Chinese calligraphy was born into a long and continuous writing history of the language. From the early carvings and inscriptions to the long-lasting form controlled by the use of brush and ink, the traditional calligraphy evolved from a necessity in daily communication to an artistic creation among men of letters. In the modern times, alongside the evolution in writing, or even none writing-related communication tools, calligraphy, as we know it, is increasingly placed on a hard-to-reach pedestal of "high art," driving most away. In this entire process, the one "constant" is the judgement on a calligraphy work being "beautiful" or "ugly", of which, however, the criteria and boundary today are extremely blurry.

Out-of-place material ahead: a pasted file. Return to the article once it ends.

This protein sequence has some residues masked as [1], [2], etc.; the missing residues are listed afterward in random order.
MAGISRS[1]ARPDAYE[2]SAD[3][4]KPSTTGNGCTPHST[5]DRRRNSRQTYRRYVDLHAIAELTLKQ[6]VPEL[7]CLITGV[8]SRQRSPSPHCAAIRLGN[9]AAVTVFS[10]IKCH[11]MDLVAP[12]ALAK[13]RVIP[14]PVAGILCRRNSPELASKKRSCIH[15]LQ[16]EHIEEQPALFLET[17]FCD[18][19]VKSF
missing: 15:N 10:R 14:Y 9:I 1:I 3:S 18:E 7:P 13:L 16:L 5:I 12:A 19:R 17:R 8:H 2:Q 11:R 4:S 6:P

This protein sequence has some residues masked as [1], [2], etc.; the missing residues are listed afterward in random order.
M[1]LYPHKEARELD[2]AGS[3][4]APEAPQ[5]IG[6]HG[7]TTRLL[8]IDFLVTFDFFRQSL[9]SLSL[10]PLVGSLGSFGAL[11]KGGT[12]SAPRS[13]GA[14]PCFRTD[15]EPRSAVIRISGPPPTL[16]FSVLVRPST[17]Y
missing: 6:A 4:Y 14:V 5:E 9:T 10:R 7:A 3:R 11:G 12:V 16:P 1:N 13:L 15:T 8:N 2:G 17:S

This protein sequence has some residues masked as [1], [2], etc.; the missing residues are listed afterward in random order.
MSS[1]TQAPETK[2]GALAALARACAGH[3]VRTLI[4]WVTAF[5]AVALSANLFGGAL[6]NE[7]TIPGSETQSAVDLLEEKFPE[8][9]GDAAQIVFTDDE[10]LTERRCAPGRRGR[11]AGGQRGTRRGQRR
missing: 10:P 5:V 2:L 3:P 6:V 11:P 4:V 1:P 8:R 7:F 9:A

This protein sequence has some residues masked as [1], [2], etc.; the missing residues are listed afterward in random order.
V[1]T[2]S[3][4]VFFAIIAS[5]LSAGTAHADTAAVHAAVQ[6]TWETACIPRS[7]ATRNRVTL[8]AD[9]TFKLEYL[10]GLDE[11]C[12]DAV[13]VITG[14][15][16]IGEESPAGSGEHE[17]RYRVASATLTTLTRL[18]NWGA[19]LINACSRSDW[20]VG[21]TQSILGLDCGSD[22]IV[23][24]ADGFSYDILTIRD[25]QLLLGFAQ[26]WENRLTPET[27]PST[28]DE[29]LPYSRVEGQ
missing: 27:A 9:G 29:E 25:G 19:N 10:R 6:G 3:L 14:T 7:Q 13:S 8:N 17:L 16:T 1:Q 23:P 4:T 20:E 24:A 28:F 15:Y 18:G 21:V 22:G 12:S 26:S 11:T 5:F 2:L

This salon is carried out in twofold, combining discussion with practice. Our discussion focuses on the following questions: What is calligraphy about? What kind of art is it? How do we view "beauty" and "ugliness" in calligraphy, and is it possible to make such a judgement today? How do we find space for calligraphy in our current reality? Meanwhile, throughout this salon we encourage our participants to take advantage of the supplies prepared by us, try out calligraphy by themselves and get a firsthand experience on site.